Don Scavia is a University of Michigan professor who had a 30-year career in NOAA, where he helped launch the first major assessment of hypoxia in the Gulf of Mexico. He said it showed the U.S. would have to “reduce the [nutrient] load in the Mississippi by 35 or 40 percent.”

The EPA has encouraged Midwestern farmers to stop nutrients from running off by planting strips of grass or forests to trap fertilizer or not spraying when the ground is still frozen.

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But nothing is mandatory.

“Here we are 17 years later, and the load hasn’t changed,” Scavia pointed out. “Whatever they’ve been doing in the Mississippi Basin to control those loads has not been effective… we haven’t done enough of what needs to be done.”

Hope in the Chesapeake Bay

After many years trying to get farmers to voluntarily reduce nitrogen and phosphorus pollution in the Chesapeake Bay, the EPA established a Total Maximum Daily Load (TMDL) in 2010 that sets a cap on nitrogen, phosphorus, and sediment released into the six-state watershed each year that is supposed to help restore Bay and its tidal rivers by 2025. The 2008 Farm Bill also had a specific component that addressed pollution reduction efforts in the Chesapeake Bay watershed and helped farmers fund changes to their farming practices.

Those initiatives worked: Over time, the dead zone has gotten significantly smaller, Beth McGee, director of science and agricultural policy for the Chesapeake Bay Foundation. “We need to keep doing it,” McGee said. “We’re clearly not out of the woods yet, but the fact that what we’re doing is showing improvement is astonishing.”

The Chesapeake Bay watershed is much smaller than the Gulf’s, and some of the states that contribute the most pollution also directly benefit from the water, McGee added. “There’s a lot of bipartisan political support for bay and wanting to get it cleaned up,” she said.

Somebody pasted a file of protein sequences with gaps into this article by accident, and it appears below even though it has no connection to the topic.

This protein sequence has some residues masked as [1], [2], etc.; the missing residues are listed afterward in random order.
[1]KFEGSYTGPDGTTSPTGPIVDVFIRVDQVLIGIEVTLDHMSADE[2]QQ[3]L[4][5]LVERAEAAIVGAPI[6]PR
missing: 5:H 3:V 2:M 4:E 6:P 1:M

In the two-year policy cycle this country works on, it’s hard to get people to bite the bullet when they can’t see the results.
Don Scavia, University of Michigan

That’s partially why tackling pollution plaguing the Gulf watershed is much more complicated, experts say—the Midwestern states contributing the most harm to the ocean are far removed from it and don’t have much incentive to do so.

Under the Trump administration, it’s unlikely that the EPA will crack down on pollution from farming operations, environmental advocates and experts say. The agriculture industry is largely exempt from the Clean Water Act. Last year, EPA chief Scott Pruitt released a proposal to repeal the 2015 Waters of the United States rule, which updated the Clean Water Act to define what waterways can be regulated by the federal government The agriculture industry has lobbied hard against the rule, arguing that it is federal overreach and makes it difficult to discern which ditches, drains or low-lying areas on their property would be under federal jurisdiction.

Aside from massive shifts like reducing carbon emissions and mandating caps on nutrient runoff, there are smaller-scale solutions, like fishing less tolerant species and putting more energy into fishing climate change-tolerant ones, Levin said. The Gulf Restoration Network is also pushing initiatives to get major agriculture companies like Tyson to source fertilizer-free corn and soy for their animal feed.

But all that depends on state and local government agencies to cap nitrogen, phosphorus, and sediment. “I don’t see a silver bullet,” Scavia said. “It’s going to take a long time before you see a change in the load, and in the two-year policy cycle this country works on, it’s hard to get people to bite the bullet when they can’t see the results.”